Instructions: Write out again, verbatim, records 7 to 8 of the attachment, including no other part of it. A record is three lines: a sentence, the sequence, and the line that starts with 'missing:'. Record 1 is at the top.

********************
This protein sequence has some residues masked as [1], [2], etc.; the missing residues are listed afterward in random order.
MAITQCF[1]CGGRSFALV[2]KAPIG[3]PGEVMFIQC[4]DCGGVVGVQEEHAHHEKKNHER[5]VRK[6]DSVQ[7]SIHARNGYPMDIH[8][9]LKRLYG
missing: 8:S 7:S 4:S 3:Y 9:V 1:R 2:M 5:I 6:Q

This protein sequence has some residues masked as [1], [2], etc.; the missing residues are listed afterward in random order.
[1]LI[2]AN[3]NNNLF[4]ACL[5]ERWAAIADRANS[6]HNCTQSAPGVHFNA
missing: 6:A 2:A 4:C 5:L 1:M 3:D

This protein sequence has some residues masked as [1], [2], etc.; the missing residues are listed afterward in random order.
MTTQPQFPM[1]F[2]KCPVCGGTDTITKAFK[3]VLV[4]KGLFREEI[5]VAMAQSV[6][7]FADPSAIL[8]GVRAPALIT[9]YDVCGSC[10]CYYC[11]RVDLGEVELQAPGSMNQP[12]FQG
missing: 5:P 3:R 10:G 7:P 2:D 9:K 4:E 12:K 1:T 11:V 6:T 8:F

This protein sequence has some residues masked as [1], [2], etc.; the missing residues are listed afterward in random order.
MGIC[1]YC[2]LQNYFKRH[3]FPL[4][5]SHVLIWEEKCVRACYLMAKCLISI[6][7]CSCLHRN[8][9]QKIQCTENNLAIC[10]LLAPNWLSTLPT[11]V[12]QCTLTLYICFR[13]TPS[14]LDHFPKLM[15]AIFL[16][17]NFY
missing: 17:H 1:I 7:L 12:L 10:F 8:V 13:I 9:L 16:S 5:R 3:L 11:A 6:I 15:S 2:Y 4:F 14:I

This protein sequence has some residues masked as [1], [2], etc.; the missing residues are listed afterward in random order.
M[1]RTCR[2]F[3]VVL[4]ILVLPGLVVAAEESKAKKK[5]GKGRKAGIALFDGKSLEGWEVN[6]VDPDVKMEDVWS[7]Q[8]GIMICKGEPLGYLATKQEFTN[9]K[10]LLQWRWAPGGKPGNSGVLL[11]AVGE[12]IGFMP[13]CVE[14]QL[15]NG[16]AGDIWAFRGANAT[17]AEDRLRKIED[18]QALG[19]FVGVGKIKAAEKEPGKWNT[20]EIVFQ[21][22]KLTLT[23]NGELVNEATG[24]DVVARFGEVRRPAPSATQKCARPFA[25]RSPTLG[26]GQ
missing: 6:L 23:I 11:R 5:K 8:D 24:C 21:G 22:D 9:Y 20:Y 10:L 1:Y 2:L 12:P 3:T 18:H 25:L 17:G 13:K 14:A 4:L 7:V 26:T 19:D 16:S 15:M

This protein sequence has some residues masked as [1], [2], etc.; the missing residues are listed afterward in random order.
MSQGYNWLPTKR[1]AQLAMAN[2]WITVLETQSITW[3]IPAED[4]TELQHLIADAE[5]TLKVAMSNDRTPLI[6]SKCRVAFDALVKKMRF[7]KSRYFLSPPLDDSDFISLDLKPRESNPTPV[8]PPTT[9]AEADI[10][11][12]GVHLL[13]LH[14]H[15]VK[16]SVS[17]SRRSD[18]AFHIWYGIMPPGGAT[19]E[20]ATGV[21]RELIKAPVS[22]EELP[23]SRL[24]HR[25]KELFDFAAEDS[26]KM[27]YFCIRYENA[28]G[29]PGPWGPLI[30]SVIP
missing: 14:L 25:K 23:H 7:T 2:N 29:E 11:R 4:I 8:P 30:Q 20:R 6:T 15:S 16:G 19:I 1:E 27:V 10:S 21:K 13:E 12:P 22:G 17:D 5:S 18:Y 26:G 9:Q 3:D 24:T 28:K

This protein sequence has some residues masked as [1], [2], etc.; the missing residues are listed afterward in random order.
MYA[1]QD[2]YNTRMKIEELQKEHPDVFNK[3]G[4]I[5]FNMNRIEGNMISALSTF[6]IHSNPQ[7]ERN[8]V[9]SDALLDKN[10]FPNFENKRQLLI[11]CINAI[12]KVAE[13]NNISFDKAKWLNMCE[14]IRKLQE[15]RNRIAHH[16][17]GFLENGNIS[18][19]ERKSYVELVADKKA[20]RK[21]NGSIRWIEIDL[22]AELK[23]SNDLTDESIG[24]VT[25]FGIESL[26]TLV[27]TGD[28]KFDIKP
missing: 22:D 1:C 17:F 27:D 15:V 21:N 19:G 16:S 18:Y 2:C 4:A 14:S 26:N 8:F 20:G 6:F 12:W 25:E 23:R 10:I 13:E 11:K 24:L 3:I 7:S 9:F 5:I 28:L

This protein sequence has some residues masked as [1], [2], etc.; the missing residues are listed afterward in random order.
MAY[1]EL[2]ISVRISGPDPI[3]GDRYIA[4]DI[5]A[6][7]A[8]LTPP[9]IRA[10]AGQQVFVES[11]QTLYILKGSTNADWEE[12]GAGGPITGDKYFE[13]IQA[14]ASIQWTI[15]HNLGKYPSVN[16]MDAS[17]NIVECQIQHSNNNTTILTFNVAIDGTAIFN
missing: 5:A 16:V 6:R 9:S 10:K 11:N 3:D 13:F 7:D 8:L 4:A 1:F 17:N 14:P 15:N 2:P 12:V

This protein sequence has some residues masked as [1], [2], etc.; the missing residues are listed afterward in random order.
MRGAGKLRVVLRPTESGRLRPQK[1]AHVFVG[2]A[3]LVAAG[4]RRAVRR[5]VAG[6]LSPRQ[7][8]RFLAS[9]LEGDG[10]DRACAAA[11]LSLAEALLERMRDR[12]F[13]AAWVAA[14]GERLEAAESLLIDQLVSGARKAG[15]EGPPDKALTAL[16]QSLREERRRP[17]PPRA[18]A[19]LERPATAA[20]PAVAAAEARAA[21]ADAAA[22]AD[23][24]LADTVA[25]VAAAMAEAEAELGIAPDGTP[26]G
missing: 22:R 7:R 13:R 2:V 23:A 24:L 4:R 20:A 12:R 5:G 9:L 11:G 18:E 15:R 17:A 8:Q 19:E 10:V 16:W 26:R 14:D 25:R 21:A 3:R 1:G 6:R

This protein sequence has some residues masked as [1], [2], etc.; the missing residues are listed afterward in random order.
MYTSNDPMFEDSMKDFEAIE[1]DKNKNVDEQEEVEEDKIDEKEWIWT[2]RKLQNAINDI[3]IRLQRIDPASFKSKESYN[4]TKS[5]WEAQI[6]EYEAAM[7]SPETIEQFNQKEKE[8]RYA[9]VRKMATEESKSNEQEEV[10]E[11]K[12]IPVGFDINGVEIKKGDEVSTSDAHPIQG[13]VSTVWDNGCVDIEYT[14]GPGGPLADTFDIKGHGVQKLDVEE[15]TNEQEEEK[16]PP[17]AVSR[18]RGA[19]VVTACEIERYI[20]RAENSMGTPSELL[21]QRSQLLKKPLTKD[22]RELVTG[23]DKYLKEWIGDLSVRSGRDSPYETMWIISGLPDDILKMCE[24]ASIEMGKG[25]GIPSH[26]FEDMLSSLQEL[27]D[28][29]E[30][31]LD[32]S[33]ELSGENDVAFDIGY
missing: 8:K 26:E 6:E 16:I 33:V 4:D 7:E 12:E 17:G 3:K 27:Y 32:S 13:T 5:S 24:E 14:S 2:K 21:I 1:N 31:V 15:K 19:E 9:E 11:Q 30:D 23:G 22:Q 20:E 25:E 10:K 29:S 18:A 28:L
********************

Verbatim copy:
This protein sequence has some residues masked as [1], [2], etc.; the missing residues are listed afterward in random order.
MYA[1]QD[2]YNTRMKIEELQKEHPDVFNK[3]G[4]I[5]FNMNRIEGNMISALSTF[6]IHSNPQ[7]ERN[8]V[9]SDALLDKN[10]FPNFENKRQLLI[11]CINAI[12]KVAE[13]NNISFDKAKWLNMCE[14]IRKLQE[15]RNRIAHH[16][17]GFLENGNIS[18][19]ERKSYVELVADKKA[20]RK[21]NGSIRWIEIDL[22]AELK[23]SNDLTDESIG[24]VT[25]FGIESL[26]TLV[27]TGD[28]KFDIKP
missing: 22:D 1:C 17:F 27:D 15:V 21:N 19:G 16:S 18:Y 2:C 4:A 14:S 26:N 8:F 20:G 6:F 12:W 25:E 23:R 10:I 13:E 11:K 24:L 3:I 7:S 9:F 5:I 28:L

This protein sequence has some residues masked as [1], [2], etc.; the missing residues are listed afterward in random order.
MAY[1]EL[2]ISVRISGPDPI[3]GDRYIA[4]DI[5]A[6][7]A[8]LTPP[9]IRA[10]AGQQVFVES[11]QTLYILKGSTNADWEE[12]GAGGPITGDKYFE[13]IQA[14]ASIQWTI[15]HNLGKYPSVN[16]MDAS[17]NIVECQIQHSNNNTTILTFNVAIDGTAIFN
missing: 5:A 16:V 6:R 9:S 10:K 11:N 3:D 13:F 7:D 8:L 4:A 1:F 17:N 14:P 15:N 2:P 12:V